Tips and tools to develop your personal brand and overcome your discomfort at networking.
Earlier this month, Dr Franz Wohlgezogen, Senior Lecturer in Management and Marketing, and Ms Anthea McCombe, People & Culture Business Partner, Grant Thornton Australia, hosted a Personal Effectiveness Program (PEP) Workshop for Melbourne Business School and Bachelor of Commerce students on how to get the most out of networking. Here are some of the top tips that were shared.
Step 1: PREPARE
Find your personal brand
Your brand should reflect your skills, strengths, uniqueness, qualities and passions. To describe your personal brand, answer the following questions:
- My core/emerging expertise is
- My target audience is/will be
- I am a champion at
- I am different and unique because
- I add value to my audience because
- The values I demonstrate are
In order to find out the answers to the above, follow these steps:
- Ask for feedback to determine your development needs or weaknesses
It doesn't matter what context this is in; you are accountable for your own journey and career, so seek feedback continually
- Spend more time with yourself
We live busy lives, so we rarely spend time to sit back and look at what we are good at, and how we want to be perceived
- What is the value people associate with you?
If your name came up in conversation, what it is the one word that people will associate with you?
Is it the same across family, friends, classmates and colleagues? If not, where are the discrepancies?
McCombe stressed the importance of asking for feedback and being receptive to their responses. “Asking your family for feedback is just as important as asking your professional contacts. Be open-minded; if you are defensive and not taking on what people are saying, you won't get a holistic picture”
Step 2: CONNECT
If you don’t already, the next step is to set up your LinkedIn profile. This is your brand’s digital presence.
Here’s how to develop a professional, yet compelling profile:
- Use a professional-looking photo
- Create an clear and conscise headline
- Add a summary – keep this to 5 lines (see Richard Branson and Bill Gates’ profiles for great examples)
- Update your education, work history and skills
- Add connections: people you meet during your professional life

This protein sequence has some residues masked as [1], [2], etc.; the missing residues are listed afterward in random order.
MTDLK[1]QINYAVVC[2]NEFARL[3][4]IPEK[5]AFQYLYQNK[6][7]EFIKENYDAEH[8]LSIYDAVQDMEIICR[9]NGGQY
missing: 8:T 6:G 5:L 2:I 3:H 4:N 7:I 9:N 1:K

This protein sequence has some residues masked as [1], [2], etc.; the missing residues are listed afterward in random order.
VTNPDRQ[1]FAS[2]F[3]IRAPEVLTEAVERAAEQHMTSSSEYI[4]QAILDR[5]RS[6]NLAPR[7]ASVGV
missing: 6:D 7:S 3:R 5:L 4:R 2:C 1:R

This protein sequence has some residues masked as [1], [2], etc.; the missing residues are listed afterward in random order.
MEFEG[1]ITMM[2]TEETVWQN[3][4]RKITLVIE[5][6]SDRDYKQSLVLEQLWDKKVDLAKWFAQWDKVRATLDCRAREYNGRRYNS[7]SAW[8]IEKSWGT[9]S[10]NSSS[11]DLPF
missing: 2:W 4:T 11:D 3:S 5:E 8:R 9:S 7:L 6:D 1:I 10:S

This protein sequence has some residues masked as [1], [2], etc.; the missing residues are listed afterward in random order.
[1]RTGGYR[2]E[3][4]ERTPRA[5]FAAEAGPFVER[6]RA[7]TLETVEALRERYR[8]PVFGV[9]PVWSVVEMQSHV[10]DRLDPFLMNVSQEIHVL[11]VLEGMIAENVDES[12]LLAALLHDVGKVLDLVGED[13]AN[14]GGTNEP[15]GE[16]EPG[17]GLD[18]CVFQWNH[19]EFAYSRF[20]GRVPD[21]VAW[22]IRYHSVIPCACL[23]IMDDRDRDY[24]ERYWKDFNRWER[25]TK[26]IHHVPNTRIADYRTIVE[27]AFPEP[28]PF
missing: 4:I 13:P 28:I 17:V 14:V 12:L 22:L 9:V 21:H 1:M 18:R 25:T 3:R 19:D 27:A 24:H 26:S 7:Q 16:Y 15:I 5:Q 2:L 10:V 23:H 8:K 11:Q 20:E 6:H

- Join groups and share relevant article and insights with your audience
Next, step away from digital and think about conversation. Develop your 30-second elevator pitch. Remember to use keywords and buzzwords that are recognised in industry, and use normal language: sound like a person, not a resume:
- Who are you?
- What’s going on in your professional life right now?
- What do you want?
e.g.: “I’m thinking about my future career steps after university, so I’d be really keen to learn more about your gradiate program. Could I connect with you to discuss this later?”
- Talk about others after doing your due diligence on areas such as
- Background information about key people
- Recent announcements about the company
- Current issues/events in industry
Dr Wohlgezogen also emphasised that most people feel uncomfortable about networking. “It is unnatural,” he said. “You are pushing yourself into someone else’s face. You are going beyond your comfort zone. And that person doesn't want you to push your face into theirs.”
And the reason for this? “Putting yourself out there is risky, you could worry you’re making a fool of yourself in front of people who could have the power to give you a job,” he explained.
Overcoming the discomfort of connecting: 4 Cs
- Find a way to connect with others that you are comfortable with
- You cannot change what you look like, but you must be comfortable in your own skin in order for the other person to feel comfortable about engaging with you
- It’s not about authenticity; you are playing a role and it’s a little bit of a game, but do it in a way that makes you comfortable
- Do it again, and again, and again
- Be respectful and polite
- Create respectful distance
- Warm and speak from the heart
- Empathise with the other person
- Be excited about the person you are meeting
- Find out their views and perspectives
Step 3: FOLLOW UP POSITIVELY
Finally, always follow up after meeting someone. This is a opportunity to ask for feedback too. Your aim is to be just likeable and confident enough to get noticed and remembered. In the meantime, practice gratitude: being grateful for people in your life and your opportunities makes you feel positive about what you have and what you could achieve.
Development opportunities are offered to Bachelor of Commerce and Melbourne Business School students by the Student Employment and Enrichment team. To view more sessions like this, visit the PEP webpage. Registrations are essential.
To stay informed, check your student newsletter, delivered at 12pm every Monday on teaching weeks.